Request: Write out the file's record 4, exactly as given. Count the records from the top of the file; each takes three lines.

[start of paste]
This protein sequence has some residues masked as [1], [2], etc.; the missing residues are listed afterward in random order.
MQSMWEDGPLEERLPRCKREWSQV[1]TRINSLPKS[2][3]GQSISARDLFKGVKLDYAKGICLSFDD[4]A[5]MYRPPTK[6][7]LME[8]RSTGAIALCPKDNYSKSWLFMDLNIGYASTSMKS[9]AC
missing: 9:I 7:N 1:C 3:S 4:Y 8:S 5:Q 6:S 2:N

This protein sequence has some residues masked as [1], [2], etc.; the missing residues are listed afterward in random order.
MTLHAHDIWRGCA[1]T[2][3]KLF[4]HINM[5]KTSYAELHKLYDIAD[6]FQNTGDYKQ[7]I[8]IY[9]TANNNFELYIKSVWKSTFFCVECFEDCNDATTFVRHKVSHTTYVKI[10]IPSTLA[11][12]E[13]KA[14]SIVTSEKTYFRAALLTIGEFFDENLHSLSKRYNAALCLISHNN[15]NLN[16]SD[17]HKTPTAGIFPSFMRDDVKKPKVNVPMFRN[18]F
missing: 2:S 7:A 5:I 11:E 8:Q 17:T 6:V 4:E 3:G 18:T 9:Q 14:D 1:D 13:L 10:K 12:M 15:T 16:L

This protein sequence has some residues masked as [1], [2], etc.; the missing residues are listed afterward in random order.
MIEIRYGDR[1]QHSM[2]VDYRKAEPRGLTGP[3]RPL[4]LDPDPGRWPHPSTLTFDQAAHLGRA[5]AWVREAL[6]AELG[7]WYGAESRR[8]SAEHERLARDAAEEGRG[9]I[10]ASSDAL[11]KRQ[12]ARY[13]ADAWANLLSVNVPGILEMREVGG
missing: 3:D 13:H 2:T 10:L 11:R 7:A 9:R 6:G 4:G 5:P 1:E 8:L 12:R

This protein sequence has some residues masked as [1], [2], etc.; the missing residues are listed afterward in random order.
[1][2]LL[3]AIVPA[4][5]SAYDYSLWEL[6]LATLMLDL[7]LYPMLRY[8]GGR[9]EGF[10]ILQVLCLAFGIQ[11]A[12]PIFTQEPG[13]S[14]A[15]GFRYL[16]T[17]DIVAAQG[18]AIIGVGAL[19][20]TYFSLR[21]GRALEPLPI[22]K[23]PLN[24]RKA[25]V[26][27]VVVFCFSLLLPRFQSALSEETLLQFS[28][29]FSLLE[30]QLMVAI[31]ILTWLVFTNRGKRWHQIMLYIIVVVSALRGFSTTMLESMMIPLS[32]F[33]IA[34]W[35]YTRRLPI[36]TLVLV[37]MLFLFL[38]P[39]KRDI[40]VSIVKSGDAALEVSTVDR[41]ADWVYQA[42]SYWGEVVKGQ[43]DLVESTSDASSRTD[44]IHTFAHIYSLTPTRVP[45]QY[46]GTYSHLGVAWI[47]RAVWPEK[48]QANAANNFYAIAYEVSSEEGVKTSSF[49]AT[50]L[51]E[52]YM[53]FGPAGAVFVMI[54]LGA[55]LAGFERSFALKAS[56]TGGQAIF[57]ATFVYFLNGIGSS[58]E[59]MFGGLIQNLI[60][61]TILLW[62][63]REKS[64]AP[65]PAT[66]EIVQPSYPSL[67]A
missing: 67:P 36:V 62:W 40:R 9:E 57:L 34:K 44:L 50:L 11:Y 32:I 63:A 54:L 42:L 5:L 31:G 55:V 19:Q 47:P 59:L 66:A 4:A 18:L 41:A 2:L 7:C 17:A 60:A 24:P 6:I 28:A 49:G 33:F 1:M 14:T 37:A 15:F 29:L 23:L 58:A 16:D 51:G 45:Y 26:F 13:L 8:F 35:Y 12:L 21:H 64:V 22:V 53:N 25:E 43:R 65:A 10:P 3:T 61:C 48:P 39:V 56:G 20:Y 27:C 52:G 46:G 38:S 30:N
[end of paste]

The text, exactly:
This protein sequence has some residues masked as [1], [2], etc.; the missing residues are listed afterward in random order.
[1][2]LL[3]AIVPA[4][5]SAYDYSLWEL[6]LATLMLDL[7]LYPMLRY[8]GGR[9]EGF[10]ILQVLCLAFGIQ[11]A[12]PIFTQEPG[13]S[14]A[15]GFRYL[16]T[17]DIVAAQG[18]AIIGVGAL[19][20]TYFSLR[21]GRALEPLPI[22]K[23]PLN[24]RKA[25]V[26][27]VVVFCFSLLLPRFQSALSEETLLQFS[28][29]FSLLE[30]QLMVAI[31]ILTWLVFTNRGKRWHQIMLYIIVVVSALRGFSTTMLESMMIPLS[32]F[33]IA[34]W[35]YTRRLPI[36]TLVLV[37]MLFLFL[38]P[39]KRDI[40]VSIVKSGDAALEVSTVDR[41]ADWVYQA[42]SYWGEVVKGQ[43]DLVESTSDASSRTD[44]IHTFAHIYSLTPTRVP[45]QY[46]GTYSHLGVAWI[47]RAVWPEK[48]QANAANNFYAIAYEVSSEEGVKTSSF[49]AT[50]L[51]E[52]YM[53]FGPAGAVFVMI[54]LGA[55]LAGFERSFALKAS[56]TGGQAIF[57]ATFVYFLNGIGSS[58]E[59]MFGGLIQNLI[60][61]TILLW[62][63]REKS[64]AP[65]PAT[66]EIVQPSYPSL[67]A
missing: 67:P 36:V 62:W 40:R 9:E 57:L 34:K 44:L 50:L 11:Y 32:I 63:A 54:L 42:L 5:L 31:G 55:V 19:Q 47:P 59:L 66:A 4:A 18:L 41:A 2:L 7:C 17:A 60:A 24:P 6:I 28:A 49:G 33:F 1:M 14:T 37:A 15:F 29:L 23:L 58:A 16:D 51:G 45:Y 26:F 13:L 8:F 35:Y 12:L 21:H 64:V 22:V 53:N 25:E 43:R 65:A 10:P 3:T 61:C 48:P 39:V 56:G 20:Y 27:C 52:G 46:G 38:S 30:N